Pregnant women often find themselves at the receiving end of both a doctor’s dietary restrictions, and old wives’ tales suggested by friends and family. Of the do’s and don’ts, pineapple is a fruit that has always been a doubtful choice. While there is no scientific reason to prove that pineapples must be completely avoided by pregnant women, we do hear old wives’ tales that warn us of its risks.
- What exactly does pineapple contain, and what can women who are pregnant benefit from it while being cautious of it?
Pineapple contains bromelain which is responsible for the breaking down of proteins in a body. Bromelain also softens the cervix leading to abnormal bleeding, early labor, or in rare cases, miscarriage. It can cause nausea or diarrhea, and increase the risk of bleeding during or after surgery – in case of a C-section.However, bromelain in pineapples helps combat the bacteria in the gut and repairs the gastro-intestinal tract. It prevents the formation and reduces the discomfort of varicose veins, which are common during pregnancy. It can also lower blood pressure, by acting as a blood thinner and prevent blood clots.
- Pineapple is considered as a ‘hot food’ – with heat inducing properties. Hot foods increase warmth in the body and stimulate digestion and metabolism in our body. However, eating higher quantity of any heat-inducing food can affect digestion, causing premature labor or miscarriage.
In case of a history of miscarriage, strictly avoiding pineapple during the first trimester of pregnancy is advised since it can over-stimulate the digestive system and increase bowel movements of the body – further upsetting the delicate digestive system.
- In the beginning of pregnancy, the mother and the baby are most vulnerable. There is an increase in the hormone progesterone which causes the gastrointestinal tract to relax, slowing digestion and resulting in feeling generally bloated. It might further cause vomiting, skin rash and uterine contractions during the trimester. Controlled consumption of pineapple is recommended during this period.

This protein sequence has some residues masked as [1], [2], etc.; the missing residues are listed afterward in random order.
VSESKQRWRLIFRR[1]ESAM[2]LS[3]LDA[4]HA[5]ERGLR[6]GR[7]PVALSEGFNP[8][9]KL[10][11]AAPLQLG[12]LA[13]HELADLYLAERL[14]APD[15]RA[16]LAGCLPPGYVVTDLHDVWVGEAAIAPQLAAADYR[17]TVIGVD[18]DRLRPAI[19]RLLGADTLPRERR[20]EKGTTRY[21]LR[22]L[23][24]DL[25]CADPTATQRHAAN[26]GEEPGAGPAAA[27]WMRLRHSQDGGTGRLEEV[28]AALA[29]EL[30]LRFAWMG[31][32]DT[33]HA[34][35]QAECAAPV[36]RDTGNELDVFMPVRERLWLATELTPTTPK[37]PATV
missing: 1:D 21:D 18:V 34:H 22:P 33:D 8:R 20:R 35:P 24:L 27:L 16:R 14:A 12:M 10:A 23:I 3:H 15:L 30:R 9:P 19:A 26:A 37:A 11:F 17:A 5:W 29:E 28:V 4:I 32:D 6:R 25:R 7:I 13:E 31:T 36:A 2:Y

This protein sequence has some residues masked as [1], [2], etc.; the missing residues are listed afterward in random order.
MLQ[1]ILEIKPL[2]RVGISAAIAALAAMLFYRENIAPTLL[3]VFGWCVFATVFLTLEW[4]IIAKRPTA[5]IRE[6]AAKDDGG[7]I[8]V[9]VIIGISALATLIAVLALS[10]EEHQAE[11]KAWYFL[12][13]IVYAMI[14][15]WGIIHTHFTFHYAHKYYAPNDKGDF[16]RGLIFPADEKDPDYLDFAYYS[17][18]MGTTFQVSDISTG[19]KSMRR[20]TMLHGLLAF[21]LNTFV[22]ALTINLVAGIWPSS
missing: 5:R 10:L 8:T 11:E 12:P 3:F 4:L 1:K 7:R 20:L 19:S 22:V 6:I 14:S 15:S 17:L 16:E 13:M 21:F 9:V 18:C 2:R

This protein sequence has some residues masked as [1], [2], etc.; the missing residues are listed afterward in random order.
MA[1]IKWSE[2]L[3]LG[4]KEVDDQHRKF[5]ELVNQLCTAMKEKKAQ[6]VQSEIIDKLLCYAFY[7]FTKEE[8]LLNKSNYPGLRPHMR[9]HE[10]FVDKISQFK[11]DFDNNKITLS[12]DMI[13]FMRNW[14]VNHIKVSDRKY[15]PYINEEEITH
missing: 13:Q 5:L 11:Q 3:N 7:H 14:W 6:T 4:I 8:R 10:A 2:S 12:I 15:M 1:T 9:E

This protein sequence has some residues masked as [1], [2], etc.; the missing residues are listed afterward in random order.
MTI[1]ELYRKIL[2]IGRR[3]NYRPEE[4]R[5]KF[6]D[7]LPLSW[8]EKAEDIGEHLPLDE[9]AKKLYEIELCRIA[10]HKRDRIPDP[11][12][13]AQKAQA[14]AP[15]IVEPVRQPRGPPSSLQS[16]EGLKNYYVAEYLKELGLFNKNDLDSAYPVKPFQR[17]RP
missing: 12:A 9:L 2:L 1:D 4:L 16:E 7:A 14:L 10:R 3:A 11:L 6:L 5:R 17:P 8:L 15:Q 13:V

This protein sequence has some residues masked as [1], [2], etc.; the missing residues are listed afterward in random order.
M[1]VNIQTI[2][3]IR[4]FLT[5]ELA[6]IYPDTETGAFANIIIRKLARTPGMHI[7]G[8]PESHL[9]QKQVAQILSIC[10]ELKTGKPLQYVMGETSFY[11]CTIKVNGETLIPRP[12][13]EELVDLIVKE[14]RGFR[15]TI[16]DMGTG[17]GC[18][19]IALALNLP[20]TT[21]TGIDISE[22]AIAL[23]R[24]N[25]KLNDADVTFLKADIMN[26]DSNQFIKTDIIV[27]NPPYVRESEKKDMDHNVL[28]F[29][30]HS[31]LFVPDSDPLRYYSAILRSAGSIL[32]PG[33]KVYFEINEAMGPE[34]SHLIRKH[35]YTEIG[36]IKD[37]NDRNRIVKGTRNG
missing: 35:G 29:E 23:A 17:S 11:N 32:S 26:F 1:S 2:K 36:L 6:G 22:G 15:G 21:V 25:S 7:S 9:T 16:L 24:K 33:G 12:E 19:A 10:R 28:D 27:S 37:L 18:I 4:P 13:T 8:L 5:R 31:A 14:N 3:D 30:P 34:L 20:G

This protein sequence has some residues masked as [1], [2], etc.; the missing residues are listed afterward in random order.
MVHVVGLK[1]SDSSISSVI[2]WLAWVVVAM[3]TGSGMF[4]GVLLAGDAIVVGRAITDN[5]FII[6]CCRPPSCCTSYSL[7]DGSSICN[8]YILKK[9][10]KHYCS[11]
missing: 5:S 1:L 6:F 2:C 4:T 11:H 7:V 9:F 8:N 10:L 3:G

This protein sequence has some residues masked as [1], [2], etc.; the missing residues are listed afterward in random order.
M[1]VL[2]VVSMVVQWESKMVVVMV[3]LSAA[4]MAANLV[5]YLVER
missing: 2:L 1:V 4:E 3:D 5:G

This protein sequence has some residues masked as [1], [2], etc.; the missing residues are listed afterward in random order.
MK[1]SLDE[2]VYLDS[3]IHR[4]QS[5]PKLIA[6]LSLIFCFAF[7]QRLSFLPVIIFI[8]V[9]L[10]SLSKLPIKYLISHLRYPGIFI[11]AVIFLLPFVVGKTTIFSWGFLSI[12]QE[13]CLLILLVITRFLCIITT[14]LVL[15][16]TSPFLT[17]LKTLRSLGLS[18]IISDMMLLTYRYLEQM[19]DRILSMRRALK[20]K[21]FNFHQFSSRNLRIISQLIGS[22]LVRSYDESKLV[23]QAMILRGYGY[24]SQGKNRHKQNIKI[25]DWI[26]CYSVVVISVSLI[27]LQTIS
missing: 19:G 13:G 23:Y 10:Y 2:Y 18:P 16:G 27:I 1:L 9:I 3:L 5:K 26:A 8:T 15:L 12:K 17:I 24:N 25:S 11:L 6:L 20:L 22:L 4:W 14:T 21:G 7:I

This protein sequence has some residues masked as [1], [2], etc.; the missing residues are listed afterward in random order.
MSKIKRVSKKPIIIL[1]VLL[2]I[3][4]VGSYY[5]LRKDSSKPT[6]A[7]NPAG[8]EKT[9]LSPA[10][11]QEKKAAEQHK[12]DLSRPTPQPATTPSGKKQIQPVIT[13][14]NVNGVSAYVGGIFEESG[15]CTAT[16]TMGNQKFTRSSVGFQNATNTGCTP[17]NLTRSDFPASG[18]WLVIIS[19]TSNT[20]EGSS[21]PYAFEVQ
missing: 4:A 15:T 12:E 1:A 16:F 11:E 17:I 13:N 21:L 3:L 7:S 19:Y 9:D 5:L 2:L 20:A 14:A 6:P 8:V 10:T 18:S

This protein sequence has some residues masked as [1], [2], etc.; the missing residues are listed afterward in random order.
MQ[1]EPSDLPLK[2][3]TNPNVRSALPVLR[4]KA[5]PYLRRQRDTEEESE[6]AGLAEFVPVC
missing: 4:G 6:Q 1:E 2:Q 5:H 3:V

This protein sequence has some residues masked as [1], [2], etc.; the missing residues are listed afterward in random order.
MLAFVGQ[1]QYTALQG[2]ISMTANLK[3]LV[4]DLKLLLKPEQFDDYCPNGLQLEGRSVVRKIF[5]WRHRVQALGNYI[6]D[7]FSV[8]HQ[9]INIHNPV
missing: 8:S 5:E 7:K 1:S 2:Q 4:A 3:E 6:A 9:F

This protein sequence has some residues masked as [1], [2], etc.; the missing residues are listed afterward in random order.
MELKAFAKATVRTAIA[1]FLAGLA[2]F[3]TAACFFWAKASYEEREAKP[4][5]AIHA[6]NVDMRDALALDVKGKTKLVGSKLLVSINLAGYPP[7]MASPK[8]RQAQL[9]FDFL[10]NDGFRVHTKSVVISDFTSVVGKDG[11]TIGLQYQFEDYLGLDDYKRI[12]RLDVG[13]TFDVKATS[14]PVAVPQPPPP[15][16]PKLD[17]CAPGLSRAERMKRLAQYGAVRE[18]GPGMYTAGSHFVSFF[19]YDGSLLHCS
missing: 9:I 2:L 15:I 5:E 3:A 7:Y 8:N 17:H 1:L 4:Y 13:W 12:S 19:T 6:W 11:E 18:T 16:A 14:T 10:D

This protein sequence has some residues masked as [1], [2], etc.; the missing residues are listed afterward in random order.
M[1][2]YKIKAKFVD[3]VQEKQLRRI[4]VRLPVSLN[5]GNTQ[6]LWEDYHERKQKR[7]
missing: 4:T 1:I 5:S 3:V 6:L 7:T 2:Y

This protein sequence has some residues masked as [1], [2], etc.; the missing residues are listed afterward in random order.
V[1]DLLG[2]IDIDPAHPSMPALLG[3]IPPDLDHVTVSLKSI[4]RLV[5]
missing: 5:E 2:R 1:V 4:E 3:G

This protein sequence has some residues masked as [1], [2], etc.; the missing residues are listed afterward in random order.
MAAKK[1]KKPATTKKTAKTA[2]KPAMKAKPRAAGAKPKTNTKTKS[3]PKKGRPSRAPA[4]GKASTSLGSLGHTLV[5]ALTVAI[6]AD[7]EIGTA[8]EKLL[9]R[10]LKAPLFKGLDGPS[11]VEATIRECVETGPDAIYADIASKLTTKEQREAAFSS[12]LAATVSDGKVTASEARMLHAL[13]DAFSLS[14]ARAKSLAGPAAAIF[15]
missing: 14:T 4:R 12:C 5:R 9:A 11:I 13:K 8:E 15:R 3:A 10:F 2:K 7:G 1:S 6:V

Women with gastritis or peptic ulcer disease, must completely avoid pineapples as the excessive amount of fructose in the fruit will cause bloating and is harmful for the child.
- Pineapple contains good amounts of vitamin B1, vitamin B6, vitamin C, manganese, and copper. The vitamins help with proper muscle functioning and help produce antibodies and energy. For anaemic women, pineapple helps with the red-blood cell formation. It boosts immunity and helps with collagen production which is responsible for the growth of a baby’s skin, cartilage, bones, and tendons.
Manganese and copper promote bone development and help in the formation and growth of a baby’s heart. Its diuretic property helps in removing excess liquids from the body – thus preventing swelling, a common symptom during pregnancy.
- Lastly, pineapple is a tender fruit and might bring about allergic reactions – swelling on the tongue, inner cheeks and lips, and a running nose. It is better if asthma patients avoid a large consumption of the fruit. The allergic reactions are like that of latex or pollen and occur within minutes of pineapple consumption.
Consuming excessive quantity of pineapples in a day (7-10 in one go) is dangerous. For a healthy pregnancy, including reasonable amounts of pineapple in the diet plan a day is not just safe, but also beneficial. In the first trimester however, it is better to completely avoid the fruit. During the second trimester 50-100 gm of pineapple can be consumed two to three times in a week. The third trimester’s diet plan can include 250 gm of pineapple every day, unless one experiences uterine contractions.